The Central Intelligence Agency was implicated this week in a clandestine effort to defeat encryption on phones, laptops, smart TVs, and even connected cars. Among the startling revelations was the agency’s hoarding of zero day exploits — unpatched bugs — that could grant intelligence agents access to encrypted iPhones. But there may be less cause for alarm than the leaked documents led many publications to believe.
One Wednesday, a spokesperson for Apple told members of the press that a number of security loopholes were closed in the latest version of iOS, the iPhone’s operating system.
“Our products and software are designed to quickly get security updates into the hands of our customers, with nearly 80 percent of users running the latest version of our operating system,” an Apple spokesperson told Motherboard. “While our initial analysis indicates that many of the issues leaked were patched in the latest iOS, we will continue work to rapidly address any identified vulnerabilities.”
Wikileaks, which published internal CIA documents earlier this week, didn’t distribute any of the exploits. But leaked spreadsheets detailed several of the methods circulated among the world’s top intelligence agencies, including the CIA, FBI, and GCHQ, the U.K.’s electronics intelligence agency.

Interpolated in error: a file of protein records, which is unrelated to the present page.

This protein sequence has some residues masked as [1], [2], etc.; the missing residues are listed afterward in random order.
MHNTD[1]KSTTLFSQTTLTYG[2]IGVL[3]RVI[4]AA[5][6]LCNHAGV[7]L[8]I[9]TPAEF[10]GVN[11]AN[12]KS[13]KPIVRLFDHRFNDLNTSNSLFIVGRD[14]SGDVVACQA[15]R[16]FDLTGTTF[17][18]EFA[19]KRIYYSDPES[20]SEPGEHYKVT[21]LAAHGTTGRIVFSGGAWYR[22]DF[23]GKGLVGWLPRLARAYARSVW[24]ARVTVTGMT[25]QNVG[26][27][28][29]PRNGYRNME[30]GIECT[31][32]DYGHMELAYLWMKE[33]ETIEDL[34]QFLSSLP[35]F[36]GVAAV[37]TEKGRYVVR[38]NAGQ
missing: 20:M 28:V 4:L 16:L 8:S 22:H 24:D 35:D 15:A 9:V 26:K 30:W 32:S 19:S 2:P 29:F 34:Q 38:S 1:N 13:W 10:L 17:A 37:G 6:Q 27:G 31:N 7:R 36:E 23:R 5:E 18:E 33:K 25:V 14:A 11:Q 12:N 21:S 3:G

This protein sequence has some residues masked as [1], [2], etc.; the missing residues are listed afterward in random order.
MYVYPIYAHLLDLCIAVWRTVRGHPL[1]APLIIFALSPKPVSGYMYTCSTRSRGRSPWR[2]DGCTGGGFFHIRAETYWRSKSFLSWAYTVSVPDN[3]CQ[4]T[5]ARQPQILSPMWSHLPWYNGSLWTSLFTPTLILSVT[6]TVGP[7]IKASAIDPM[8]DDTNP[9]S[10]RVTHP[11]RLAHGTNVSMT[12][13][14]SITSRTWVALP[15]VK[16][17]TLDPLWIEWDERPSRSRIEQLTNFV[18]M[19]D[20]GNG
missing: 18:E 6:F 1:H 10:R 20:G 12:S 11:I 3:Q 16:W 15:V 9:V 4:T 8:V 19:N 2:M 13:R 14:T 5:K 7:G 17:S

Earth/Eve was an exploit purchased by the NSA and later shared with the CIA. GCHQ discovered a critical zero day code named Nandao. The CIA uncovered a bug that allowed agents to remotely control a targeted device. And the FBI’s Remote Operations Unit, one of the Bureau’s hacking divisions, discovered an iOS 7 hack.
Other attacks were mentioned in a user guide for “MCNUGGET,” a tool that breaks encryption on iOS 8.0-8.1.3 devices. Another user guide referenced “DRBOOM,” a script that lets an attacker with physical access to an iOS 7-8.2 device install persistent malware. And still other documents listed exploits that have been publicly disclosed, including one by Chinese jailbreaking team Pangu and iOS security researcher Stefan Esser.
In all, the documents named 14 separate exploits and attacks.
Just because Apple has patched a few of iOS’s vulnerabilities doesn’t mean your phone is now safe from prying eyes. The CIA has reportedly broken the security of popular chat apps like WhatsApp, Signal, Telegram, Weibo, and others by intercepting messages and photos before they could be encrypted. And Android phones aren’t immune — according to Wikileaks, the CIA had 24 weaponized Android “zero day” software programs by the end of 2016.
Still, updating your iPhone to the latest software version will reduce some potential vulnerability, at the very least.
- Apple iOS 11.2.2 update offers a fix to the Spectre security vulnerability
- iOS 12 and new MacOS may let Mac users download iPad apps
- Here’s how to enroll in the iOS beta program to get updates early
- Apple demands DMCA takedown of secret iBoot code leaked on Github
- The iOS 11.3 update lets you to turn off performance throttling on your iPhone